The other way of looking at it, that I’m putting forth, is the possibility that we are dissatisfied with what there currently is, and there is a need for new styles of artworks to fill up the gap of what’s lacking today. It’s easy to think of the viewers’ negative responses to artists’ unseen-of radical ways of creating art, but what about the push that made artists decide to go against the norm and make a new kind of art that went against the standard? Most of the time, they were dissatisfied with artworks pegged against the standard of the academy (art schools) and sought new ways of expression. And so it goes, new modern art masters were born – Manet, Van Gogh, Cezanne, Picasso, Duchamp, and Warhol are popular examples.
In the art world today, I feel that there are some artists who choose to go for a method that works, that doesn’t express any real emotions or message, but just sells. I wouldn’t say that it’s completely representative of contemporary art today, but I would hope to see more art that is real and at the least, meaningful to the artist before we the viewers put our opinions on it.
How to determine what’s good art though? What really constitutes art today? While there were clear defined answers to such questions in era past, such answers shatter in the face of the artworks we see today. I can’t and won’t provide an answer, since it’s largely debatable among everyone, but my opinion is that it’s purely subjective. Like what you like, dislike what you don’t like, but be open to what you see around you. I like art fairs for this reason, because it forces you to respond to the numerous artworks you see in the most honest way possible. Especially in Hong Kong’s art fairs, where there are about 10 people to 1 artwork (my perceived estimate, of course), there isn’t that much time to make up your mind about an artwork. If you like something, wait for your chance to take a photo, and then keep moving! You know an artwork is a favorite when it’s everywhere on Instagram ;)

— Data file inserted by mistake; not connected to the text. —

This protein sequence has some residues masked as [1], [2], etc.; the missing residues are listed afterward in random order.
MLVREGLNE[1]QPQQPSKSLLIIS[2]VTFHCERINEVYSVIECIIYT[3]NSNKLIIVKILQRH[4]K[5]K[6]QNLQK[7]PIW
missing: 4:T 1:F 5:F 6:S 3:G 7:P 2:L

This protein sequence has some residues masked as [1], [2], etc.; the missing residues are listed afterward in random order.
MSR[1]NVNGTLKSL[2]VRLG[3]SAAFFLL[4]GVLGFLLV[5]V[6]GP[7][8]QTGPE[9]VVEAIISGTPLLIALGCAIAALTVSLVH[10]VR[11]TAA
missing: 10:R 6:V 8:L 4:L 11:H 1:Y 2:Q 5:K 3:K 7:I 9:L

That’s my way of looking and thinking about art now. I don’t like thinking that I have to agree with what the majority say about a certain artwork or artist, but I’m going to form my own informed opinions about the artworks I care about. On this note, I like to keep all the artworks featured on the blog works that I appreciate, or that at least provide a meaningful point of discussion. Duchamp’s Fountain – I’m just one of those annoying people who strongly dislike it, okay? And no, I would never have thought of doing that.